• Beneficial ownership transparency:“The EITI has been able to deliver practical results through the inclusion of beneficial ownership information in licensing and company registration processes as well as through EITI reporting. Publishing details of company ownership can help close channels for corruption, enable effective taxation, build fairer markets, encourage responsible investment and manage business risk. Addressing these issues will remain critical as the energy transition gathers pace.”

  • “Make a high-level policy commitment to mainstreaming transparency on energy transition and climate risk through the next EITI Standard;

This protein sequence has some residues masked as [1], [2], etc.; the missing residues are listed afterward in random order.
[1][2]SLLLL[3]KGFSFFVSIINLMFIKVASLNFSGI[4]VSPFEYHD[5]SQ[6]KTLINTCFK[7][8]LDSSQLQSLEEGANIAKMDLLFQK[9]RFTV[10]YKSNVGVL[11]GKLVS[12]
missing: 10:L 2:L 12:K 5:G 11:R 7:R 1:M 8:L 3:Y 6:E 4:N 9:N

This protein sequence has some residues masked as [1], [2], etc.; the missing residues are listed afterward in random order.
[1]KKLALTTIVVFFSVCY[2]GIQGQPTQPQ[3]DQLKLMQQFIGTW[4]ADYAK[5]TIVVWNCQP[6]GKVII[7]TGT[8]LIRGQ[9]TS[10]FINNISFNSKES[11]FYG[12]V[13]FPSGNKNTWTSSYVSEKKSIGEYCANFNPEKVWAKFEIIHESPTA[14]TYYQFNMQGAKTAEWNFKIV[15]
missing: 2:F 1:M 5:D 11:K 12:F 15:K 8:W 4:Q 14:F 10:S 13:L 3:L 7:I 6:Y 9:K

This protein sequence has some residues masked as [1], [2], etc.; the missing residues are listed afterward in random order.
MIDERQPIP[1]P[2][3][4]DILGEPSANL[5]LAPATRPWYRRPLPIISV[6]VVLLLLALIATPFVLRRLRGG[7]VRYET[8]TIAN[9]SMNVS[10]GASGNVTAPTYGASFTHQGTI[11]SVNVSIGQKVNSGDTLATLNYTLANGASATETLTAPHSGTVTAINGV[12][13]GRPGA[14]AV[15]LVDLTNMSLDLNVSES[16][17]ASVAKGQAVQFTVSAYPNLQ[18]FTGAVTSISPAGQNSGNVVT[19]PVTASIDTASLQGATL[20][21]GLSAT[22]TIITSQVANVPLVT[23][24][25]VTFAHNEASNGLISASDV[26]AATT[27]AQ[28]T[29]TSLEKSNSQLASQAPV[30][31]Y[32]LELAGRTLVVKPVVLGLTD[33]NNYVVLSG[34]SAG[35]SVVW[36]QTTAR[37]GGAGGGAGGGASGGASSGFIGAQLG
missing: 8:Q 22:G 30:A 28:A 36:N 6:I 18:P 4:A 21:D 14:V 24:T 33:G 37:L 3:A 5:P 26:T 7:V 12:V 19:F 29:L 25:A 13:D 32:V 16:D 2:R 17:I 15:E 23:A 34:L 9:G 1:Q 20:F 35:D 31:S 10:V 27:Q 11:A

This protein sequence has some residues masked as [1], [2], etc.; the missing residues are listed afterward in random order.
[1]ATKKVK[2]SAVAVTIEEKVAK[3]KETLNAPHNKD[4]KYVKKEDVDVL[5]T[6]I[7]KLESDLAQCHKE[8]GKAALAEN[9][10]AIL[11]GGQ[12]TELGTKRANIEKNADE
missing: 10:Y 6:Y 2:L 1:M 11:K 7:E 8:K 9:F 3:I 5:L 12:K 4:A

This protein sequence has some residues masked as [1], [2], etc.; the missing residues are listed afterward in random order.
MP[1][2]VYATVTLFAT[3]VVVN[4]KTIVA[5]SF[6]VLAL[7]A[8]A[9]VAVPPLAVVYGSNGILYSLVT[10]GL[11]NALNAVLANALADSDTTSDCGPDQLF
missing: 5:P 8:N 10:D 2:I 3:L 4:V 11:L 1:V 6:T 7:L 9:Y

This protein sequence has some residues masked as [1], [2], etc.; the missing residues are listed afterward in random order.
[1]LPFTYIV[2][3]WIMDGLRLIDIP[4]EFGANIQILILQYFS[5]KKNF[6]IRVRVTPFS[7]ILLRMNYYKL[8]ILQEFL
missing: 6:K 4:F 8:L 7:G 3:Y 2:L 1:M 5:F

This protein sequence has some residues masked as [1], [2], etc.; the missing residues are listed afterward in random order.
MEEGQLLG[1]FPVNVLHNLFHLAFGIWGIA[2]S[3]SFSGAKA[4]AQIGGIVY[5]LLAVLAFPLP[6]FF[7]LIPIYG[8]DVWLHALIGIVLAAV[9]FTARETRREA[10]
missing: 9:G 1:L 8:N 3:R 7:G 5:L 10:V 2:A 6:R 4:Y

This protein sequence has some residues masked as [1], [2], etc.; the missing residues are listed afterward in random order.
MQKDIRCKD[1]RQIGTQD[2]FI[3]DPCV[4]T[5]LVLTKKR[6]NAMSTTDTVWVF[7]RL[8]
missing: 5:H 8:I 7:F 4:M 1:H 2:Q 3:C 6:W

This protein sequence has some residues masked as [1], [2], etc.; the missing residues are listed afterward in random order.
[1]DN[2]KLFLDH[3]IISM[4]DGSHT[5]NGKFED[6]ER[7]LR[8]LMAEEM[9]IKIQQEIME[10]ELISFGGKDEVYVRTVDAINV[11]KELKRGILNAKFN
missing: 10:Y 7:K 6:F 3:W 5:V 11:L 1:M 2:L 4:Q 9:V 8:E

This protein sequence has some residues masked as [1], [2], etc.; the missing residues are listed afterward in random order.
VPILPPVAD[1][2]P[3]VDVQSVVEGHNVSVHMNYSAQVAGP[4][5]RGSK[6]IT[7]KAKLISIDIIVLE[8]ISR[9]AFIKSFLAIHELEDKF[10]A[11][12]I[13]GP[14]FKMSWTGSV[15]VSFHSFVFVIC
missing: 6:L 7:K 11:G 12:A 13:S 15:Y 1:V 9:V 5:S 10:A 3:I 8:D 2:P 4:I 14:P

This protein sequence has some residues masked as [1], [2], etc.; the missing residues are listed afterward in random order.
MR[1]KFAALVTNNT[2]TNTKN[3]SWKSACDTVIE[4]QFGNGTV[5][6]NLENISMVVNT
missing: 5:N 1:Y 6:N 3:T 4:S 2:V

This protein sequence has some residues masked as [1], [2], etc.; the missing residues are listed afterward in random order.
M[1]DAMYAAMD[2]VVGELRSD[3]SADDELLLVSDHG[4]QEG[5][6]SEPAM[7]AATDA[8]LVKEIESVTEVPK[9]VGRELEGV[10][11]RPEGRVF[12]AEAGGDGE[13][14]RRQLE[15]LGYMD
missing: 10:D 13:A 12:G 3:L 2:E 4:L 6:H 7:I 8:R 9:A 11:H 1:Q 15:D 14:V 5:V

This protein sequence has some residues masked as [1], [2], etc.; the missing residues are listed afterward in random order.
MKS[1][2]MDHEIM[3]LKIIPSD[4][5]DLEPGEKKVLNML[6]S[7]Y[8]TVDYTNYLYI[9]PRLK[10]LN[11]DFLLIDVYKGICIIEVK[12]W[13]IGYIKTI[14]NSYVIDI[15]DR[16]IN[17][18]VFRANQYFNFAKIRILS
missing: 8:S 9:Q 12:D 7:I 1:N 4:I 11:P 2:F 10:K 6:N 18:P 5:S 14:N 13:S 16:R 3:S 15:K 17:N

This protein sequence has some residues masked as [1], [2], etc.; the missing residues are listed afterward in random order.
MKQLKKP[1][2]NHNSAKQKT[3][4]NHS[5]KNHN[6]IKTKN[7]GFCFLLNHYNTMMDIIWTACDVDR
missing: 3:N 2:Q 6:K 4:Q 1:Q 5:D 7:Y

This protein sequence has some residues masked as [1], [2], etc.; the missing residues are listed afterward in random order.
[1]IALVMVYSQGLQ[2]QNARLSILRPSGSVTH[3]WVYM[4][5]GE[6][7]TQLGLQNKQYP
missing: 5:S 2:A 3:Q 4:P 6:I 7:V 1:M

• Identify practical next steps towards the use of EITI data and disclosures;
  • Enhance dialogue and coordination at national and international level;
  • Act fast.”

A specific case that underscores the opportunity to apply EITI to the energy transition involves the case of Congo’s cobalt supply chains, as follows:

End-user companies can work to address inaccurate reporting and associated risks such as child labor by increasing visibility into their supply chain origins and also urging the Extractive Industries Transparency Initiative (EITI) multistakeholder group and the Congolese Ministry of Mines to integrate [artisanal or small-scale mining, ASM] reporting in Congo. Under the current EITI framework in Congo, exporting companies are not required to report on ASM material. Changing this requirement would help build documentation practices that could be refined to better identify and adjust for ASM minerals that are being incorrectly exported as [industrial or large-scale mining].